College trustee Mark Crimmins was aware of the photo before it was published and told the Register that Paxton had done nothing improper and the matter wasn’t deserving of the board’s attention.

When questioned by the Register, Paxton initially denied knowing anything about the photo or any recent boat outings with young people. After being told that Crimmins had already informed the Register that he had seen the photo and the two men had discussed it, Paxton acknowledged the photo’s authenticity. He said he had done nothing illegal or improper.

But the photograph, along with Paxton’s explanation for it, was picked up by other media outlets and sparked a heated debate in Fort Dodge over the personal conduct of public officials.

At today’s board meeting, the trustees met for eight minutes and agreed, without discussion, to accept Paxton’s resignation and approve a compensation package for him. The deal calls for Paxton to receive $200,000 in January 2009 and $200,000 in January 2010.
Since Paxton is getting some $400,000 in order to leave his job, was this man's actions truly stupid? Or is Paxton much wiser than many might think?

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Wednesday, August 27, 2008

Notes From The Education Underground

Each and every year some well-intended naive soul teacher comes around and solicits for the United Way. Here's an example why I don't give 'em a nickle:
For months, the United Way of Central Carolinas board said Gloria Pace King was worth every penny of her controversial $1.2 million pay package.

Tuesday, 37 of those board members unanimously called on their longtime CEO to resign or be fired.

King's fall was breathtakingly quick, but not clean.

Critical questions remain. How the board handles them will affect 91 nonprofit agencies and the thousands in need that they serve.

Can the board regain enough public trust to rescue its ongoing fundraising campaign?

How will it settle accounts with King, even as it pays her interim replacement $20,000 a month?
Read the whole disturbing thing.

The United Way has a long history of well-paid executives who run amok while living large from expense accounts financed by donors.



Let's Carnival!

The 186th edition of The Carnival of Education (hosted this week by SharpBrains.) is open for your educational pleasure!

And don't forget to round out your educational experience by taking a look at the Women's Independence Day Edition of The Carnival of Homeschooling.


EduDecision '08: The Hillary Factor

Last evening, I watched Hillary Rodham Clinton give her speech in support of Obama at the Democratic Convention.

Interestingly, she never promoted (or even mentioned) Obama's fitness to be the commander-in-chief. (I don't think McCain's handlers will overlook that omission either.)

In my opinion, her remarks were a lukewarm endorsement at best.

But don't take my word for it,
go over there, take a look, and judge for yourself.


Tuesday, August 26, 2008

Carnival Entries Are Due!

Entries for the 186th edition of The Carnival Of Education (Hosted this week over at SharpBrains.) are due. Please email them to: afernandez [at] gmail [dot] com . (Or, easier yet, use this handy submission form.) Submissions should be received no later than 9:00 PM (Eastern) 6:00 PM (Pacific) Today. Contributions should include your site's name, the title of the post, and the post's URL if possible.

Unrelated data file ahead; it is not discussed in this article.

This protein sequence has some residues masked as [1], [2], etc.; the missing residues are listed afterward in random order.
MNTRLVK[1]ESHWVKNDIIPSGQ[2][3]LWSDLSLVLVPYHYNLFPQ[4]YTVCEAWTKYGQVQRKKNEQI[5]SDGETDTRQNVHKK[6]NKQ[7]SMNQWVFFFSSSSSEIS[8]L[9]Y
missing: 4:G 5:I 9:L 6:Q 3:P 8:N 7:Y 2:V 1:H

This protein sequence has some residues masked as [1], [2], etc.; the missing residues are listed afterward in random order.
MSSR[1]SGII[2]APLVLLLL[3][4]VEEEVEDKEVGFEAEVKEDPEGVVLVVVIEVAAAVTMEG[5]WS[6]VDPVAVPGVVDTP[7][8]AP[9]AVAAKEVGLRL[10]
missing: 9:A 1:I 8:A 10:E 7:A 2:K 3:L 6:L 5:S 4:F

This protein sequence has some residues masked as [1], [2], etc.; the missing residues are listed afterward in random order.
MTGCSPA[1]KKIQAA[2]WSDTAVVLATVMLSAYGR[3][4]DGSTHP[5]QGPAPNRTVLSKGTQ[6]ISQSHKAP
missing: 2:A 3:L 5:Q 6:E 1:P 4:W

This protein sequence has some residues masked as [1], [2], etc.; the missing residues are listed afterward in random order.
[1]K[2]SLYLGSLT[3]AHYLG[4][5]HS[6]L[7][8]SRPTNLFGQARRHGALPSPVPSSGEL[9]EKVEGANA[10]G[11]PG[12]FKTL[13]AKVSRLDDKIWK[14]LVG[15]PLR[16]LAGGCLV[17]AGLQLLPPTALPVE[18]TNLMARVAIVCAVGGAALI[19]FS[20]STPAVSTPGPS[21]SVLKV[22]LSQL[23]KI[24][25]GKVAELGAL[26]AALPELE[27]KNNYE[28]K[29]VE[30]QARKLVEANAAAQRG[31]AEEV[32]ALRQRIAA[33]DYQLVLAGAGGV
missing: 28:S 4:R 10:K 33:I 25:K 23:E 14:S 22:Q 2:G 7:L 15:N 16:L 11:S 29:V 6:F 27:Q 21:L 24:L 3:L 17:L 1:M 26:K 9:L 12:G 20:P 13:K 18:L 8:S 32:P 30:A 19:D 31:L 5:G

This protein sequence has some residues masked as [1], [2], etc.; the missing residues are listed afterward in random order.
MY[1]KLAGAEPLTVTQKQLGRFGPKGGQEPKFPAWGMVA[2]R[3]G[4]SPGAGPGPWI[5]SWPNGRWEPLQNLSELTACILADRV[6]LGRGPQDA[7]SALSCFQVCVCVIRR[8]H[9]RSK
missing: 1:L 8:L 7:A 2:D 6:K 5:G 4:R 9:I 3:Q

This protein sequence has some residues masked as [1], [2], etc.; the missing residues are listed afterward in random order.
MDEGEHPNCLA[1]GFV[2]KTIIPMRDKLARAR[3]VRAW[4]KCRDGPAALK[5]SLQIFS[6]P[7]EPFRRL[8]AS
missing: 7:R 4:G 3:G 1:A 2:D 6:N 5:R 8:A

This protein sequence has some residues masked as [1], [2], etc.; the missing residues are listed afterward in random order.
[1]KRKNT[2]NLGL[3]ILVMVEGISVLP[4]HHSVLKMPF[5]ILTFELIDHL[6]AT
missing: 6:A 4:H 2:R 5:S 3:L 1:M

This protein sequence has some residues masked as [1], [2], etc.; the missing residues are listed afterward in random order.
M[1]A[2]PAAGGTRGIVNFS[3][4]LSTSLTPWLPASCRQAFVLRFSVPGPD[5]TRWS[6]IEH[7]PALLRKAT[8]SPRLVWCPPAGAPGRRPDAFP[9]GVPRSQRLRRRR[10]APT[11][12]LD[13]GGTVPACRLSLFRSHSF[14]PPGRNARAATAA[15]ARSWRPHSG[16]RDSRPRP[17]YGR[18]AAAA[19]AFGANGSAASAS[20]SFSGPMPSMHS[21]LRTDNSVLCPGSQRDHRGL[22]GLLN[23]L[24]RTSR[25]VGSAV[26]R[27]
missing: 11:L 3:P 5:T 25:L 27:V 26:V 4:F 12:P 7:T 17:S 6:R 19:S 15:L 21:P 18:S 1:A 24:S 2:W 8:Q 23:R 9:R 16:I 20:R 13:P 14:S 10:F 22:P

Visit last week's midway, hosted over at Bellringers, right here.

Barring unforeseen circumstances, the midway should open Wednesday.

Monday, August 25, 2008

Notes From The Education Underground

Today was the first day of classes in our junior high school.

The kids seem to be OK;

All 193 of them.


We classroom teachers will be getting our first monthly pay check six weeks after we reported for our first day of work last week.

For what is now the sixth year, I'll be receiving the same take-home pay.

And, like the prices down at our local Wal-Mart, what is expected of us continues to increase each and every year.

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Tuesday, August 19, 2008

Those Pistol-Packing Texas Teachers

Did you hear the one about the School District who wants their teachers to pack heat?
AUSTIN, Texas (AP) — Texas Gov. Rick Perry indicated Monday that he supports a school district's decision to allow teachers and staff to pack guns for protection when classes start this month.

Trustees of the Harrold Independent School District approved a policy change last year to allow employees to carry concealed firearms to deter and protect against school shootings.

"There's a lot of incidents where that would have saved a number of lives," Perry said after a news conference in Austin.

Texas law outlaws firearms on school campuses unless specific institutions allow them.

District policy requires a teacher carrying a gun to school to have a Texas concealed handgun license, authorization by the district to carry the weapon, training in crisis management and hostile situations, and ammunition designed to minimize the risk of ricochet.

The 110-student district is 150 miles northwest of Fort Worth, near the Oklahoma border. It has about 50 teachers and staff members.

Asked whether other districts should take similar measures, Perry said, "It's up to those local school districts."

Superintendent David Thweatt has said the small community is a 30-minute drive from the sheriff's office, leaving students and teachers without protection.

Officials researched the policy and considered other options for about a year before approving the policy change, Thweatt said.
Due to their Exaulted Rank, we can't help but wonder if the school principals will be armed with Tommy Guns.